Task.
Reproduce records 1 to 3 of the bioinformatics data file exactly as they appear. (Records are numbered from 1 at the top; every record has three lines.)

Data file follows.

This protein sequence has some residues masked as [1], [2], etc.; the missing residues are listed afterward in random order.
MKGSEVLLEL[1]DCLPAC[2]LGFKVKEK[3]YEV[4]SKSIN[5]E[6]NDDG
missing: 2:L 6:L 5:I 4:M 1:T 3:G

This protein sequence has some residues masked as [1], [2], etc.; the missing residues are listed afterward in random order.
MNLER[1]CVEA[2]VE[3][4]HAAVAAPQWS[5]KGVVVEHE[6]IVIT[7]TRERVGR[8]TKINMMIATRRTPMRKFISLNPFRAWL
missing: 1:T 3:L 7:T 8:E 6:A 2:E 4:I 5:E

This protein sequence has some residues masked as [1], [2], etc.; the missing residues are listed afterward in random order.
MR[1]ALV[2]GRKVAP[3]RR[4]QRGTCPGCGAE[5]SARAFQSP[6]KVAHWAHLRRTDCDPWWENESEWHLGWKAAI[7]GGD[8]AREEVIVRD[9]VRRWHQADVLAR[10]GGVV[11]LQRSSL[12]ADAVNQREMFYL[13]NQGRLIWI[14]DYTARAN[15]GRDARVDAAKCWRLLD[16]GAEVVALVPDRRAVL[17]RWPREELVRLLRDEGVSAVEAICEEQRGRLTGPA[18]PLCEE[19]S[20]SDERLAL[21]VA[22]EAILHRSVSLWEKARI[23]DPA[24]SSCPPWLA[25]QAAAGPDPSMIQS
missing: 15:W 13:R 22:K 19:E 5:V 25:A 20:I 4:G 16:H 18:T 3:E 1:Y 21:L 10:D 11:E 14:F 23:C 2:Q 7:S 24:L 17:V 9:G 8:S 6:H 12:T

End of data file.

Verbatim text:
This protein sequence has some residues masked as [1], [2], etc.; the missing residues are listed afterward in random order.
MKGSEVLLEL[1]DCLPAC[2]LGFKVKEK[3]YEV[4]SKSIN[5]E[6]NDDG
missing: 2:L 6:L 5:I 4:M 1:T 3:G

This protein sequence has some residues masked as [1], [2], etc.; the missing residues are listed afterward in random order.
MNLER[1]CVEA[2]VE[3][4]HAAVAAPQWS[5]KGVVVEHE[6]IVIT[7]TRERVGR[8]TKINMMIATRRTPMRKFISLNPFRAWL
missing: 1:T 3:L 7:T 8:E 6:A 2:E 4:I 5:E

This protein sequence has some residues masked as [1], [2], etc.; the missing residues are listed afterward in random order.
MR[1]ALV[2]GRKVAP[3]RR[4]QRGTCPGCGAE[5]SARAFQSP[6]KVAHWAHLRRTDCDPWWENESEWHLGWKAAI[7]GGD[8]AREEVIVRD[9]VRRWHQADVLAR[10]GGVV[11]LQRSSL[12]ADAVNQREMFYL[13]NQGRLIWI[14]DYTARAN[15]GRDARVDAAKCWRLLD[16]GAEVVALVPDRRAVL[17]RWPREELVRLLRDEGVSAVEAICEEQRGRLTGPA[18]PLCEE[19]S[20]SDERLAL[21]VA[22]EAILHRSVSLWEKARI[23]DPA[24]SSCPPWLA[25]QAAAGPDPSMIQS
missing: 15:W 13:R 22:K 19:E 5:V 25:A 20:I 4:G 16:H 18:T 3:E 1:Y 21:L 10:D 11:E 14:F 23:C 2:Q 7:S 24:L 17:V 9:G 8:S 6:H 12:T